How would you like to have a closer relationship with your teen again? Your ability to communicate effectively with your teen is one of the most precious skills you can develop to achieve this goal. When we think of communication, we tend to think only of the way we can express ourselves. While that is certainly important, listening is the single most crucial of all communication skills. As a mother of two teenage boys, I know that it isn’t always easy to communicate well with your teen. It’s particularly frustrating when they aren’t talking to you. However, when I started applying these techniques to our lives, I found that we started getting along better almost immediately. With less arguing between us, our relationship became stronger. Give your teens your full attention. I know that this is a toughie, because we tend to be so busy. It seems as if we are always multi-tasking.

However, it is important in clear communicating that you make a point of stopping what you are doing and really listen to your teens (rather than just hearing him). When you give your teens your undivided attention, they will know that you care, because you took the time to listen, thereby increasing the chances that they will listen to you. Hear what your teen is really saying! Teens tend to give terse answers to questions, leaving out details that may be important. It’s up to you to be able to get them to open up and draw them into a conversation. And on and on the arguing goes…. This teen was able to express herself, and she felt validated by her parent. You will notice that the parent didn’t argue about the feelings the teen had. The parent listened and was not judgmental. You don’t have to agree with your teens feelings.

You only need to acknowledge them. There is no such thing as a wrong feeling. We cant help what our teens may feel. We should set limits, however, on behaviors that dont conform to what we consider to be appropriate behavior. Expressing one’s feelings is a healthy thing; although negative expressions of ones feelings should be avoided, such as screaming or name calling. A good way to avoid this is using time-outs–wait and continue the conversation when everybody has calmed down. Questions can be crucial to communicating with your teens. Moving from the listening to the talking part of communication, your focus shifts. When you want to see a change in your teens behavior, using the following structure can be very helpful. ” This wording (known as “I“ message) doesn’t attack your teens personality. Instead it merely talks about an action of theirs that you’d like to change and why.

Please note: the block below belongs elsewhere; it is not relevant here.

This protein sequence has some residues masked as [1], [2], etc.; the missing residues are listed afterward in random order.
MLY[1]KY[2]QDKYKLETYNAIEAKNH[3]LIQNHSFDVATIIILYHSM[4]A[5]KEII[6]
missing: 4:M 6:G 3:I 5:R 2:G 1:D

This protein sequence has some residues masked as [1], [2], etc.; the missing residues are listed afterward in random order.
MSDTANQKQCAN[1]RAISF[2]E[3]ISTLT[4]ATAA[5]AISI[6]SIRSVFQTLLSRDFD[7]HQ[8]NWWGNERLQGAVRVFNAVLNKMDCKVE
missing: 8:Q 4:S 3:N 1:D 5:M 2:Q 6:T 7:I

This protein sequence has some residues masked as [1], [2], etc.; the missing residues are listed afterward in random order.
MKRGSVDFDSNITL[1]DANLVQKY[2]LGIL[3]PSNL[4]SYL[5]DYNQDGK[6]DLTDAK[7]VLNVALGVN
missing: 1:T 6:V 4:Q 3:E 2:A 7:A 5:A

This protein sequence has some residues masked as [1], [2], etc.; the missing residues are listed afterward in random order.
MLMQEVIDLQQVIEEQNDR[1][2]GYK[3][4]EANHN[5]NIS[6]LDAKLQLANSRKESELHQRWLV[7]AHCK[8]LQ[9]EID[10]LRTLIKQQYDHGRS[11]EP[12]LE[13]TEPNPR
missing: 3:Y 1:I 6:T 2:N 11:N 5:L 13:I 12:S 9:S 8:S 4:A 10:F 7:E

Here is a scenario you might relate to: The chores were not done. Your teen went out instead. This example does not show the best way of communicating. It is a personal attack and makes statements you may not stick to anyway. When you didn’t do your chores before going out, I felt really mad. A fairly big problem that parents run into is looking for suitable punishment for broken rules. However, the penalty applied usually isn’t related to the teens action. As parents, we need to show our teens that each choice they make has consequences, but the discipline needs to be appropriate. Parents tend to punish their teens by taking away something the adolescent enjoys, for example no TV for a week. Lets take the earlier example of the chores not being done, such as the laundry left in a heap. It would be more beneficial to the development of your teen if you base the penalty on a natural connection between his action and the punishment.

A good way of showing the consequences to his action in this instance would be having him do your laundry as well as his next time, since you had to do his this time. When following such a step, you are practicing “silent communication”. This means letting him experience the natural consequences of his actions. This technique speaks louder than any words ever could. It illustrates to all people that they will be held accountable for what they do. As they grow, teens tend to receive more privileges from parents. It is important for them to realize that more responsibility goes along with the extra freedom. We all praise our teen sometimes. We tell them, “You are a smart kid.” Perhaps you might say, “You are a good piano player.” We mean well, but unfortunately this kind of praise doesn’t bring the desired effect of making your teen feel good about himself.

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